Archive for September 26, 2015

Rio Hondo earns $2.6 million grant for Hispanic, low-income students

From staff reports
WHITTIER – Rio Hondo College will receive $2.62 million in federal funds to help Hispanic and low-income students prepare for the rigor of college courses, identify education goals and map achievable programs of study in order to shorten their time to completion, the college announced on Friday, Sept. 25, 2015.

The award is one of about 87 five-year Title V grants of up to $2.63 million each for individual institutions and up to $3.25 million each for cooperative arrangements awarded by the U.S. Department of Education to colleges and universities at which enrollment is at least 25 percent Hispanic.

At Rio Hondo, 70 percent of students are Hispanic.

“This generous grant will allow us to develop important new resources to significantly improve Rio Hondo College’s already highly successful model for ensuring student success,” said Superintendent/President Teresa Dreyfuss. “I’m excited to see the difference we will make in the lives of these students thanks to the innovative ideas our team has developed.”

Rio Hondo has received several of the five-year grants for Title V, Hispanic-serving institutions. The most recent grant, which spanned 2010 to 2015, helped the college create its popular Summer Bridge program, which eases the student transition from high school to college. The new grant will fund The Avance Project, aimed at expanding Rio Hondo College’s capacity for fostering student success by establishing a yearlong integrated and connected success pathway for first-year students to persist into their second year.

Avance is Spanish for advance.

“Our goal is to create a continuum of integrated academic and student service supports for our first-year students,” said Barbara Salazar, Interim Assistant Dean and Title V Grant Project Director for Rio Hondo College’s Office of Student Success & Retention. “We have learned that strong guidance during the students’ first year is critical to ensuring they get the most out of their college experience.”

Avance’s components include a summer math academy, a guaranteed first-year schedule, a seminar course so students can explore discipline-based career paths and focus on a continued program of study, and regular tutoring, counseling and coaching.

In addition, Rio Hondo College will celebrate and support Avance students through a first-year seminar conference, where they can learn more about different college disciplines, hear both student and professional presentations, and present their own field-related research inspired by the first-year seminar course.

The grant will fund training for faculty and staff for the first-year seminar course and ensure they are attuned to the California Standards instructional approaches being used at local high schools.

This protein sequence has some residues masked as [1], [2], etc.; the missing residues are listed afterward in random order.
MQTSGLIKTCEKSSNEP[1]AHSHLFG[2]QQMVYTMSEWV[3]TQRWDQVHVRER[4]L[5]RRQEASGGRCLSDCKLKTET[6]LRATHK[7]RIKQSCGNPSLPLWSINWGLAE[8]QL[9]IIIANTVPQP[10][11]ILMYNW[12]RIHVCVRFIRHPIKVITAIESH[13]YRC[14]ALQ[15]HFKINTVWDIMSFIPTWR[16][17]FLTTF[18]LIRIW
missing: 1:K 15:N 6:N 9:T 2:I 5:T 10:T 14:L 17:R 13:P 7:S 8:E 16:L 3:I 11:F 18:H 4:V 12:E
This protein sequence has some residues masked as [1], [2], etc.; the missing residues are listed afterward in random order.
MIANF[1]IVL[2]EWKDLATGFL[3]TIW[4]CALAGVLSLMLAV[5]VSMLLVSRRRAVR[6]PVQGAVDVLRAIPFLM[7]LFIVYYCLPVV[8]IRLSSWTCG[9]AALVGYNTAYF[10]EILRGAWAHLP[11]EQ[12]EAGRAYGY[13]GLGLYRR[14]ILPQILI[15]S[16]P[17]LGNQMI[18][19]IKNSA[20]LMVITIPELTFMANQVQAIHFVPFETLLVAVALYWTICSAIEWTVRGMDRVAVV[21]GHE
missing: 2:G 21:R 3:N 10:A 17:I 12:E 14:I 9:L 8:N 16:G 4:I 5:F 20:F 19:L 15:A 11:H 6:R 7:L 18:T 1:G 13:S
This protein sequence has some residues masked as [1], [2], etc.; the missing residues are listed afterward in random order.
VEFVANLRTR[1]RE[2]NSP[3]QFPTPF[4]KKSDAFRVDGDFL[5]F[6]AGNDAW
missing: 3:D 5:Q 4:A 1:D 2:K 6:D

“Our new array of expanded student services underscores our commitment to pursuing every avenue to ensure our students will be successful when they leave Rio Hondo College, whether they choose to attend a four-year university or tackle a career in today’s highly competitive job market,” Board of Trustees President Madeline Shapiro said.

Avance will run from Oct. 1, 2015 through Sept. 30, 2020, serving 200 students in its initial year and adding 100 students annually until participation peaks at 600 students in its final year.

The ‘real’ Watergate scandal

From staff reports
In a mostly unknown side of Watergate, former Whittier College alumnus Geoff Shepard (’66) will present a case against President Richard Nixon’s prosecutors through his recently published book, “The Real Watergate Scandal: Collusion, Conspiracy and the Plot that Brought Nixon Down” at 6 p.m. on Wednesday, Sept. 30, 2015 in the Wardman Library at Whittier College. A reception is slated at 5:30 p.m.

Geoff Shepard will rebuke prosecutors in the Nixon Watergate scandal at 6 p.m. on Wednesday, Sept. 30, 2015 at the Wardman Library at Whittier College.

Shepard was one of the transcribers of the White House tapes that eventually led to Nixon’s resignation in 1974.

More than four decades have passed since Watergate, one of the greatest presidential scandals in American politics, which continues to cause great debate and discussion. Richard M. Nixon ’34 resigned from his post as president of the United States, becoming the only presidential resignation in our nation’s history. But does the American public know what happened behind the scenes?

“My book focuses on the judicial and prosecutorial abuse in the Watergate trials and unearths astounding elements of collusion between the trial judge and the special prosecutors,” said Shepard, who served as the principal deputy to the president’s lead defense lawyer, J. Fred Buzhardt.